Since the launch of Task & Purpose Radio, I’ve received a lot of feedback commenting on my apparent dislike for Serial and Sarah Koenig. It’s true, I’ve been very critical of the podcast’s coverage of the Bowe Bergdahl case in season two, but when I created Task & Purpose Radio, the goal was to enhance the narrative Serial is telling, not tear it down — I know this is not an easy story to tell.

It’s also not an easy story to listen to.

I have a very strong physical reaction to listening to Bergdahl’s account of his captivity. My heart races; a tightness in the pit of my stomach creeps into my chest cavity. I can’t sit still and have to stop the podcast and take a break. I know this is a result of Serial’s ability to combine tone, narrative, and music perfectly to pull its listeners into the story. I’m not just listening to it, I am experiencing it. It’s impossible for me to listen to episode three and four without developing a strong feeling of empathy for Bergdahl and what he endured. As one human to another, I am in awe of his ability to survive five years of torture and isolation. I ache thinking about the physical and mental scars he will bear for the rest of his life from his captivity.

And I commend Serial for its ability to cause physical reaction through storytelling like few other programs.

Related: Listen to the latest episode of Task & Purpose Radio for analysis on Serial.

But then when I think about Bergdahl’s actions — why he ended up in captivity in the first place, his decision to walk off base, and how that decision impacted so many men and women — I can’t negate the suffering that so many others went through as a result. The Army says that no one was killed in action while undergoing recovery operations, but Michael Waltz, a retired Special Forces officer who led teams on night raids in Ghazni in 2009 following any bit of intel to track down Bergdahl, pointed out something important to me.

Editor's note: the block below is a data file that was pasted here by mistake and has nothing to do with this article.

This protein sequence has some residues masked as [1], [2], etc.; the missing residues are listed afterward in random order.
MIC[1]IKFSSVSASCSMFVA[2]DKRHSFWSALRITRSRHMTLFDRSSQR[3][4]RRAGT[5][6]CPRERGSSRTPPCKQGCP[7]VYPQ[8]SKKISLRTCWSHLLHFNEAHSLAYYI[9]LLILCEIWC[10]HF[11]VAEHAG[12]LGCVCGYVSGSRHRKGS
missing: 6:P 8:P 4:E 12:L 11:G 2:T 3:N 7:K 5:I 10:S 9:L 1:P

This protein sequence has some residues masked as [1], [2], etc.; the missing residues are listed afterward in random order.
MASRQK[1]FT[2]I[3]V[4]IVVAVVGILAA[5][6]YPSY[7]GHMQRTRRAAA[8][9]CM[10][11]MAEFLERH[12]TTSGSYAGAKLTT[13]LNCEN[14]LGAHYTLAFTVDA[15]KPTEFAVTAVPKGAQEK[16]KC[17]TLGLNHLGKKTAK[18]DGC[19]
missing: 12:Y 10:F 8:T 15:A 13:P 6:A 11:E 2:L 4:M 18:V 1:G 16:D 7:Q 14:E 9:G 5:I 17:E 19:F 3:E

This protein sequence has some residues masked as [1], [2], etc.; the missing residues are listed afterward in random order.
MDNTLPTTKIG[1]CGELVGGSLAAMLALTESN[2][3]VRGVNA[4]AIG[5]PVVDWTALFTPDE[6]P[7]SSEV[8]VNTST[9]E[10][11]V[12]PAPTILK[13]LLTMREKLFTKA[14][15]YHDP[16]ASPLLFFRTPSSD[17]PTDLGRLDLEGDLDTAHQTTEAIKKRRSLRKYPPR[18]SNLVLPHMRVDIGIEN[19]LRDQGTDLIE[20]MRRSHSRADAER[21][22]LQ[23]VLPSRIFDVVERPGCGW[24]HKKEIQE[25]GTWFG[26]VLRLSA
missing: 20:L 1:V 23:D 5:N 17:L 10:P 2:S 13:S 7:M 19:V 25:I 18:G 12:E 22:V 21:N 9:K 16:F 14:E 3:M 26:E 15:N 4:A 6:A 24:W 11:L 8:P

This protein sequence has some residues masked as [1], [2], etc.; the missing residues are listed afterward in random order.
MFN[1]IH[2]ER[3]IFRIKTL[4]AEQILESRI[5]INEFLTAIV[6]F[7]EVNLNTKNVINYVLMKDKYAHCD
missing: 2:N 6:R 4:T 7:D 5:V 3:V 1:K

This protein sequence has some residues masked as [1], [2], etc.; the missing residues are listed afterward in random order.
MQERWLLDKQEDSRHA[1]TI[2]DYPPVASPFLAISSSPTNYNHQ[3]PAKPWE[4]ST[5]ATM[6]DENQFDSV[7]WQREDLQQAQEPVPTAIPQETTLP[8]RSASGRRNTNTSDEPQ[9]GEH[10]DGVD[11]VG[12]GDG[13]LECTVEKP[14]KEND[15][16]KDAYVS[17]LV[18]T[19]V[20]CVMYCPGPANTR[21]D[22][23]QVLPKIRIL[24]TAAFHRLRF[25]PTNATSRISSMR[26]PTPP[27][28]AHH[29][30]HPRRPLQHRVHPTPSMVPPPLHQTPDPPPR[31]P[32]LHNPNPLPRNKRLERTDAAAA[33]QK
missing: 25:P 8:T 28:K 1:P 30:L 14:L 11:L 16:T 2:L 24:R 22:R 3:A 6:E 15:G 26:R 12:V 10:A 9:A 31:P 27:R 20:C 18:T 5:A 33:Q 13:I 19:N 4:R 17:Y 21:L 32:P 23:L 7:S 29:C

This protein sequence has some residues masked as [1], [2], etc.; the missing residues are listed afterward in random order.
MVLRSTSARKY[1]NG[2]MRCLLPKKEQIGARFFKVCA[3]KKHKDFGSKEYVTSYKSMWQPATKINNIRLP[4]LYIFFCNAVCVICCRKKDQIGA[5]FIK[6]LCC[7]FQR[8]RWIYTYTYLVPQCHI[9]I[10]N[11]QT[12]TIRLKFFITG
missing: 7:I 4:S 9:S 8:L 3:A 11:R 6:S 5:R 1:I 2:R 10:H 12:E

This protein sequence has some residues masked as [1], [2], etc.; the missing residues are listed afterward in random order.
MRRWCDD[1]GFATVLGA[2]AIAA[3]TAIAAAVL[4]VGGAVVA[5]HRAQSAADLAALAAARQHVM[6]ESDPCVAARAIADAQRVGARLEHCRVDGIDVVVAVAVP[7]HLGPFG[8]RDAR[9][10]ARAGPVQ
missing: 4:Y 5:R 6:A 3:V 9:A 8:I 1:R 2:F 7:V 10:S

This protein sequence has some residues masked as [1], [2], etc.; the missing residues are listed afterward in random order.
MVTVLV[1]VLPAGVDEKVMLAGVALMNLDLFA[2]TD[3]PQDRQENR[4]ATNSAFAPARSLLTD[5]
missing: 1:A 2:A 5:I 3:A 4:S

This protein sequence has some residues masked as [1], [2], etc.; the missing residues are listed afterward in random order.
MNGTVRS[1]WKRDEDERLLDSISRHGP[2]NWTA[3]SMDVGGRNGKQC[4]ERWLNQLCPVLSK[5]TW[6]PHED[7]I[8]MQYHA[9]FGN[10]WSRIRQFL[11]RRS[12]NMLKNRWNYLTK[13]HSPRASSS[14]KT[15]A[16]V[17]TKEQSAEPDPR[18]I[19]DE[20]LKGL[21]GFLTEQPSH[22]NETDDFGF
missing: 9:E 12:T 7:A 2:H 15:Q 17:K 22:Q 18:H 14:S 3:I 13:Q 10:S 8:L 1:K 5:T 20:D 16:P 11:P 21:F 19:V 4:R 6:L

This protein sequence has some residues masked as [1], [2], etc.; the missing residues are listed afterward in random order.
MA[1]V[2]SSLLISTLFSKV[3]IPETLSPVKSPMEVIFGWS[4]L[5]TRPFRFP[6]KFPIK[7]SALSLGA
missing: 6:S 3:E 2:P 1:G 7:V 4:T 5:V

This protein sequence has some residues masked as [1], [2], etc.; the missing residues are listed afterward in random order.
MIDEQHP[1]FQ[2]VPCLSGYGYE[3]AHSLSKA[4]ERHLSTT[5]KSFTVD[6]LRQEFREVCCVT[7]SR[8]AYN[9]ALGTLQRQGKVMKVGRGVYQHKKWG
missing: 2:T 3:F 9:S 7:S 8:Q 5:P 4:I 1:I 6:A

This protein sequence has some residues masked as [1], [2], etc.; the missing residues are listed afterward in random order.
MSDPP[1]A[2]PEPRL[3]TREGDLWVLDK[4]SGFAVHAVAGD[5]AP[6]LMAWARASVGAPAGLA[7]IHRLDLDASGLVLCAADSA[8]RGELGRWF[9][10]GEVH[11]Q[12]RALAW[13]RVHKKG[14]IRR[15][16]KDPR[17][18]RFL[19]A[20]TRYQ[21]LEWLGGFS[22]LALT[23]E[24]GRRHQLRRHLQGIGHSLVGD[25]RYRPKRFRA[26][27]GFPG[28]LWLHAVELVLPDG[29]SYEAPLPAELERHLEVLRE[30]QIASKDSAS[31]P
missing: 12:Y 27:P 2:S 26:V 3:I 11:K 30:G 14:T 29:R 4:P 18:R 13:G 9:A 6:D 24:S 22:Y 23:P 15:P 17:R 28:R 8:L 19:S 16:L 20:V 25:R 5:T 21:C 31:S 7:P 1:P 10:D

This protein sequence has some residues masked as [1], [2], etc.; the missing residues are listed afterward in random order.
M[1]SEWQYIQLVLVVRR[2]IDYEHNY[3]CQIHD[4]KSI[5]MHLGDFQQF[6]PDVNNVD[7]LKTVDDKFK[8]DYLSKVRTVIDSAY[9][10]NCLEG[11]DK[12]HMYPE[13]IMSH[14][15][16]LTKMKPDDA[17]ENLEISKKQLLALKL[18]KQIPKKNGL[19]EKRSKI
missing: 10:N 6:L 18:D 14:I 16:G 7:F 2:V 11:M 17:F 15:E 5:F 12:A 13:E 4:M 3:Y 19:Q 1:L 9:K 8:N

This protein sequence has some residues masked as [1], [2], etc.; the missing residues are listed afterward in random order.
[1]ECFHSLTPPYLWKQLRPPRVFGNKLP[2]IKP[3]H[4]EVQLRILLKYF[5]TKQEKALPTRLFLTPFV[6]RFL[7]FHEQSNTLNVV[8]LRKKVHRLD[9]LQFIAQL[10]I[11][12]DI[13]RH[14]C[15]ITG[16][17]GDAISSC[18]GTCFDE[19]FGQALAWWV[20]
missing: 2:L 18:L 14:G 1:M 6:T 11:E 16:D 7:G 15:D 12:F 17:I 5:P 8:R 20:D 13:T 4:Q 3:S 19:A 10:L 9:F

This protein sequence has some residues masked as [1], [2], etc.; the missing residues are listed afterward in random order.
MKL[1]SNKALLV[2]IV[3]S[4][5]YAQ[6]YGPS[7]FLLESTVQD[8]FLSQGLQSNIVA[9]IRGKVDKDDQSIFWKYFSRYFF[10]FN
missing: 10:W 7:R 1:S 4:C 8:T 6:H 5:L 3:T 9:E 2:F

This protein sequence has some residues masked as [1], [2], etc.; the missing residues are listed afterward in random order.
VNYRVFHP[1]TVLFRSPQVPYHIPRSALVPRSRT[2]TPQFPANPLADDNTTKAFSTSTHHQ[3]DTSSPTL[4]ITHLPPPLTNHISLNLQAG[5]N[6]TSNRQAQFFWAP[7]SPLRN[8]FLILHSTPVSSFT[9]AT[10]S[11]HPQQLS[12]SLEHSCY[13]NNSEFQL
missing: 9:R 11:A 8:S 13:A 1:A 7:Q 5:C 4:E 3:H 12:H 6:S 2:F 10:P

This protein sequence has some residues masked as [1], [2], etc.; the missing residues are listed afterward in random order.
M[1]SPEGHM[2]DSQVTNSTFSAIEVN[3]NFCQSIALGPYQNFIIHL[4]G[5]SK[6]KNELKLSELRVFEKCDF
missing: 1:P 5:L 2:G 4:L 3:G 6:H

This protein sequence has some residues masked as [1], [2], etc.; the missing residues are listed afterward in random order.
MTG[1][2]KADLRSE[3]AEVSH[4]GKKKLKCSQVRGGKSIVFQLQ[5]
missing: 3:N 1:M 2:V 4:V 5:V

Waltz was interviewed in episode two of Serial by Koenig and he describes walking into a booby-trapped compound that his team only escaped “by the grace of God.” On a call with me on Thursday, Waltz said all of the assets that were directed toward recovery operations were taken from somewhere else — from troops in Afghanistan who were then left without the resources they needed to complete their mission without increased risk. It’s impossible to know what that impact was, but it can’t be ignored. Bergdahl’s disappearance put service members at extreme risk unnecessarily, bottom line.

And this is where I am the most conflicted over Serial, season two. Listeners of season one typically rallied behind Adnan or Jay; it was clear that somewhere in this crime, someone was lying. Season one left room for listeners to identify whom they believed was the criminal and who was the victim. Because as consumers of information, that’s how we absorb information; we categorize it in ways that we understand and can relate to — good guys and bad guys.

In Bergdahl’s case, I guess the criminals can be considered the Haqqani network, Bergdahl’s captors. Then that makes Bergdahl the victim, but it’s just not that simple. And it shouldn’t be. He needs to be held accountable for his decisions, even if those decisions led to some of the most horrific treatment of a POW in recent history. And frankly, it’s a dangerous sentiment to say that we let the enemy determine punishment. Bergdahl still needs to face the military justice system.

And so while Serial’s in-depth examination of Bergdahl’s survival evokes in me a deep sense of compassion and need to offer some sort of pardon, I have a responsibility to remember the bigger picture, as does the Army.

I hope Serial will do the same as it continues to tell this story.